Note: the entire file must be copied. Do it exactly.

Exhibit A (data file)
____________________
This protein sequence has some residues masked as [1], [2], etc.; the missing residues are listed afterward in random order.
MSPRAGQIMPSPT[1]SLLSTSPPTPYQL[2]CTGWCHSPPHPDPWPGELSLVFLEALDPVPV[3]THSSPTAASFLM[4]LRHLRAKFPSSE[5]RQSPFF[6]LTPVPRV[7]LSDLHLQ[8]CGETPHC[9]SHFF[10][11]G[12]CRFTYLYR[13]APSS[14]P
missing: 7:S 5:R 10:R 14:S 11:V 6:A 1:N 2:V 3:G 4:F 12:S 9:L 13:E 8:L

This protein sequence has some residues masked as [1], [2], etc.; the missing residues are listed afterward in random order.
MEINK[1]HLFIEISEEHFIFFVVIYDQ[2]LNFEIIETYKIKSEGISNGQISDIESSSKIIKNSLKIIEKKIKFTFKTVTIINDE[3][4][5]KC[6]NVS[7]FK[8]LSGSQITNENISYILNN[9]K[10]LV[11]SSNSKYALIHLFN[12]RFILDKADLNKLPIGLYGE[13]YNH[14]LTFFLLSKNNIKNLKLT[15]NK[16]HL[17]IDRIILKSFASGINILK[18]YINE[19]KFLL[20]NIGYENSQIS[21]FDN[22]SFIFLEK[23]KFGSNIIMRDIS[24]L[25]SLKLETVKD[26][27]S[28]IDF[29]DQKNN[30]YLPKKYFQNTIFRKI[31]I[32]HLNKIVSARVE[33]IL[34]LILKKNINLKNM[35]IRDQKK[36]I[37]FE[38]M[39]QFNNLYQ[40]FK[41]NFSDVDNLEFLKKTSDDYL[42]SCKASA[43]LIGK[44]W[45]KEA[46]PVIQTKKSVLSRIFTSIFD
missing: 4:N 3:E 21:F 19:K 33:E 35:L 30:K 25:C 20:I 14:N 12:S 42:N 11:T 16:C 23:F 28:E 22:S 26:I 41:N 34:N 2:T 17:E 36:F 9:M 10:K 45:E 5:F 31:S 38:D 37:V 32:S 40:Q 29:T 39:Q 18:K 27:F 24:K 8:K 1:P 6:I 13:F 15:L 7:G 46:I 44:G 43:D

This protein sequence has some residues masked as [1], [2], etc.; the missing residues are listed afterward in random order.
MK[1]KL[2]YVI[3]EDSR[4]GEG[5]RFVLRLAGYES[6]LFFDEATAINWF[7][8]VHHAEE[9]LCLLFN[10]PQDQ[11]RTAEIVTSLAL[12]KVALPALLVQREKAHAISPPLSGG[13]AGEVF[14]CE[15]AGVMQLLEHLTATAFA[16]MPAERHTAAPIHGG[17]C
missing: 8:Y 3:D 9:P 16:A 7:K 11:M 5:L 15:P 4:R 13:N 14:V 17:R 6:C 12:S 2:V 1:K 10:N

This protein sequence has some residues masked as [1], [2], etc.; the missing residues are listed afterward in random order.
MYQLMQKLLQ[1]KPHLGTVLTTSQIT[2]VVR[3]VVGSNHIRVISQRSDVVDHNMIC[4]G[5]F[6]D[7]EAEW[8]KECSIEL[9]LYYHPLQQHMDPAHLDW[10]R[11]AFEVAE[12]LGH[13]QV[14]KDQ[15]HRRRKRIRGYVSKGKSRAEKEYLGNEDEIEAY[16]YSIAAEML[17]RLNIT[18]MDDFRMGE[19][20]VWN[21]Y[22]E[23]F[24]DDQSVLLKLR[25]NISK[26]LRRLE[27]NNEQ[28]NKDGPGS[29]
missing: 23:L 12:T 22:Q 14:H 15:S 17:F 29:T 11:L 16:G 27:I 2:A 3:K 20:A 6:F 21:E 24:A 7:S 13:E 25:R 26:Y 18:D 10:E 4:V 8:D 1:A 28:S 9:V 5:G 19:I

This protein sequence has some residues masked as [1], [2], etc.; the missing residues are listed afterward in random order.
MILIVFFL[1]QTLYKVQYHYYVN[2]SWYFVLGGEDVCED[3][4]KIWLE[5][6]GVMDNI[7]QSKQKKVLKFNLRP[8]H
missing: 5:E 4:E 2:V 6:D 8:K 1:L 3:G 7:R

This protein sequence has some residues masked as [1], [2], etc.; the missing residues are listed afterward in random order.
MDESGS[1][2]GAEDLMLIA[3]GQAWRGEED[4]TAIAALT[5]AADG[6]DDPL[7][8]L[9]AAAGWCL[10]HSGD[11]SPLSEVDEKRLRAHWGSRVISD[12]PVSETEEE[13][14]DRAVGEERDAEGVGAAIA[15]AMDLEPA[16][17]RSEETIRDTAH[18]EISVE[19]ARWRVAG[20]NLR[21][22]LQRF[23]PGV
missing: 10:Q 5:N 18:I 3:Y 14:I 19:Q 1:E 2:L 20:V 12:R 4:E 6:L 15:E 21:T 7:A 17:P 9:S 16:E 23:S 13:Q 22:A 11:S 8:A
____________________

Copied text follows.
This protein sequence has some residues masked as [1], [2], etc.; the missing residues are listed afterward in random order.
MSPRAGQIMPSPT[1]SLLSTSPPTPYQL[2]CTGWCHSPPHPDPWPGELSLVFLEALDPVPV[3]THSSPTAASFLM[4]LRHLRAKFPSSE[5]RQSPFF[6]LTPVPRV[7]LSDLHLQ[8]CGETPHC[9]SHFF[10][11]G[12]CRFTYLYR[13]APSS[14]P
missing: 7:S 5:R 10:R 14:S 11:V 6:A 1:N 2:V 3:G 4:F 12:S 9:L 13:E 8:L

This protein sequence has some residues masked as [1], [2], etc.; the missing residues are listed afterward in random order.
MEINK[1]HLFIEISEEHFIFFVVIYDQ[2]LNFEIIETYKIKSEGISNGQISDIESSSKIIKNSLKIIEKKIKFTFKTVTIINDE[3][4][5]KC[6]NVS[7]FK[8]LSGSQITNENISYILNN[9]K[10]LV[11]SSNSKYALIHLFN[12]RFILDKADLNKLPIGLYGE[13]YNH[14]LTFFLLSKNNIKNLKLT[15]NK[16]HL[17]IDRIILKSFASGINILK[18]YINE[19]KFLL[20]NIGYENSQIS[21]FDN[22]SFIFLEK[23]KFGSNIIMRDIS[24]L[25]SLKLETVKD[26][27]S[28]IDF[29]DQKNN[30]YLPKKYFQNTIFRKI[31]I[32]HLNKIVSARVE[33]IL[34]LILKKNINLKNM[35]IRDQKK[36]I[37]FE[38]M[39]QFNNLYQ[40]FK[41]NFSDVDNLEFLKKTSDDYL[42]SCKASA[43]LIGK[44]W[45]KEA[46]PVIQTKKSVLSRIFTSIFD
missing: 4:N 3:E 21:F 19:K 33:E 35:L 30:K 25:C 20:I 14:N 12:S 42:N 11:T 16:C 23:F 28:E 22:S 26:I 41:N 34:N 2:T 17:E 36:F 9:M 10:K 45:E 5:F 31:S 38:D 37:V 32:S 40:Q 29:T 39:Q 18:K 27:F 24:K 8:K 1:P 6:I 13:F 15:L 7:G 46:I 44:G 43:D

This protein sequence has some residues masked as [1], [2], etc.; the missing residues are listed afterward in random order.
MK[1]KL[2]YVI[3]EDSR[4]GEG[5]RFVLRLAGYES[6]LFFDEATAINWF[7][8]VHHAEE[9]LCLLFN[10]PQDQ[11]RTAEIVTSLAL[12]KVALPALLVQREKAHAISPPLSGG[13]AGEVF[14]CE[15]AGVMQLLEHLTATAFA[16]MPAERHTAAPIHGG[17]C
missing: 8:Y 3:D 9:P 16:A 7:K 11:M 5:L 15:P 4:R 13:N 14:V 17:R 6:C 12:S 2:V 1:K 10:N

This protein sequence has some residues masked as [1], [2], etc.; the missing residues are listed afterward in random order.
MYQLMQKLLQ[1]KPHLGTVLTTSQIT[2]VVR[3]VVGSNHIRVISQRSDVVDHNMIC[4]G[5]F[6]D[7]EAEW[8]KECSIEL[9]LYYHPLQQHMDPAHLDW[10]R[11]AFEVAE[12]LGH[13]QV[14]KDQ[15]HRRRKRIRGYVSKGKSRAEKEYLGNEDEIEAY[16]YSIAAEML[17]RLNIT[18]MDDFRMGE[19][20]VWN[21]Y[22]E[23]F[24]DDQSVLLKLR[25]NISK[26]LRRLE[27]NNEQ[28]NKDGPGS[29]
missing: 23:L 12:T 22:Q 14:H 15:S 17:F 29:T 11:L 16:G 27:I 2:A 3:K 20:A 6:F 21:E 24:A 7:S 13:E 25:R 26:Y 18:D 10:E 4:V 8:D 1:A 28:S 9:V 5:G 19:I

This protein sequence has some residues masked as [1], [2], etc.; the missing residues are listed afterward in random order.
MILIVFFL[1]QTLYKVQYHYYVN[2]SWYFVLGGEDVCED[3][4]KIWLE[5][6]GVMDNI[7]QSKQKKVLKFNLRP[8]H
missing: 5:E 4:E 2:V 6:D 8:K 1:L 3:G 7:R

This protein sequence has some residues masked as [1], [2], etc.; the missing residues are listed afterward in random order.
MDESGS[1][2]GAEDLMLIA[3]GQAWRGEED[4]TAIAALT[5]AADG[6]DDPL[7][8]L[9]AAAGWCL[10]HSGD[11]SPLSEVDEKRLRAHWGSRVISD[12]PVSETEEE[13][14]DRAVGEERDAEGVGAAIA[15]AMDLEPA[16][17]RSEETIRDTAH[18]EISVE[19]ARWRVAG[20]NLR[21][22]LQRF[23]PGV
missing: 10:Q 5:N 18:I 3:Y 14:I 19:Q 1:E 2:L 20:V 12:R 4:E 6:L 15:E 21:T 7:A 17:P 9:S 16:E 23:S 13:Q 22:A 11:S 8:A